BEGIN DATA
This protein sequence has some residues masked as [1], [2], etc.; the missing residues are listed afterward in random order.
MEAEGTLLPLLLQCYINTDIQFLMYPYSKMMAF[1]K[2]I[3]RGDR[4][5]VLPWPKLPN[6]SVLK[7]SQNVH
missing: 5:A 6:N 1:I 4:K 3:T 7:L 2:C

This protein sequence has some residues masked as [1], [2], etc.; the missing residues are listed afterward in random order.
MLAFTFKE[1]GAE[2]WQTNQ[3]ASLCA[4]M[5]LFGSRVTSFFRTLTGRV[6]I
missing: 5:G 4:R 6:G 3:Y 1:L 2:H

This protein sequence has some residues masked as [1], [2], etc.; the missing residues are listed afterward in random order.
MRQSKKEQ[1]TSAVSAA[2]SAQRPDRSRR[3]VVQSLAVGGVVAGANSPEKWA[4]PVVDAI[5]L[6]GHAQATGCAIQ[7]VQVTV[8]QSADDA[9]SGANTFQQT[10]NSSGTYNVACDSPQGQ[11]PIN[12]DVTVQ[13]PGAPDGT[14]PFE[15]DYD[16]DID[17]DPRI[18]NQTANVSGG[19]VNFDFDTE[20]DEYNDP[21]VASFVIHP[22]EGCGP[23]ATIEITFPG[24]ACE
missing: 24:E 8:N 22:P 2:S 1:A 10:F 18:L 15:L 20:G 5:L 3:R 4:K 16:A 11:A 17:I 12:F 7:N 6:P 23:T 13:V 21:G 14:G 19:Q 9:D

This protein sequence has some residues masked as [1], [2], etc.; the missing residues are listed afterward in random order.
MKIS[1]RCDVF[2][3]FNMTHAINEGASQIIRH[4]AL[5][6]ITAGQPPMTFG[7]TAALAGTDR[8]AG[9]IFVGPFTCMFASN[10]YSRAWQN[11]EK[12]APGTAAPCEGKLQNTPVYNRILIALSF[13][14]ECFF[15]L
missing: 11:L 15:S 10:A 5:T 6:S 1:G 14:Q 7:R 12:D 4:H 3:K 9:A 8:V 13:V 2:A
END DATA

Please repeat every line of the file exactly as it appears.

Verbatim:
This protein sequence has some residues masked as [1], [2], etc.; the missing residues are listed afterward in random order.
MEAEGTLLPLLLQCYINTDIQFLMYPYSKMMAF[1]K[2]I[3]RGDR[4][5]VLPWPKLPN[6]SVLK[7]SQNVH
missing: 5:A 6:N 1:I 4:K 3:T 7:L 2:C

This protein sequence has some residues masked as [1], [2], etc.; the missing residues are listed afterward in random order.
MLAFTFKE[1]GAE[2]WQTNQ[3]ASLCA[4]M[5]LFGSRVTSFFRTLTGRV[6]I
missing: 5:G 4:R 6:G 3:Y 1:L 2:H

This protein sequence has some residues masked as [1], [2], etc.; the missing residues are listed afterward in random order.
MRQSKKEQ[1]TSAVSAA[2]SAQRPDRSRR[3]VVQSLAVGGVVAGANSPEKWA[4]PVVDAI[5]L[6]GHAQATGCAIQ[7]VQVTV[8]QSADDA[9]SGANTFQQT[10]NSSGTYNVACDSPQGQ[11]PIN[12]DVTVQ[13]PGAPDGT[14]PFE[15]DYD[16]DID[17]DPRI[18]NQTANVSGG[19]VNFDFDTE[20]DEYNDP[21]VASFVIHP[22]EGCGP[23]ATIEITFPG[24]ACE
missing: 24:E 8:N 22:P 2:S 1:A 10:F 18:L 15:L 20:G 5:L 3:R 4:K 16:A 11:A 17:I 12:F 7:N 6:P 23:T 13:V 21:G 14:G 19:Q 9:D

This protein sequence has some residues masked as [1], [2], etc.; the missing residues are listed afterward in random order.
MKIS[1]RCDVF[2][3]FNMTHAINEGASQIIRH[4]AL[5][6]ITAGQPPMTFG[7]TAALAGTDR[8]AG[9]IFVGPFTCMFASN[10]YSRAWQN[11]EK[12]APGTAAPCEGKLQNTPVYNRILIALSF[13][14]ECFF[15]L
missing: 11:L 15:S 10:A 5:T 6:S 1:G 14:Q 7:R 12:D 4:H 3:K 9:A 8:V 13:V 2:A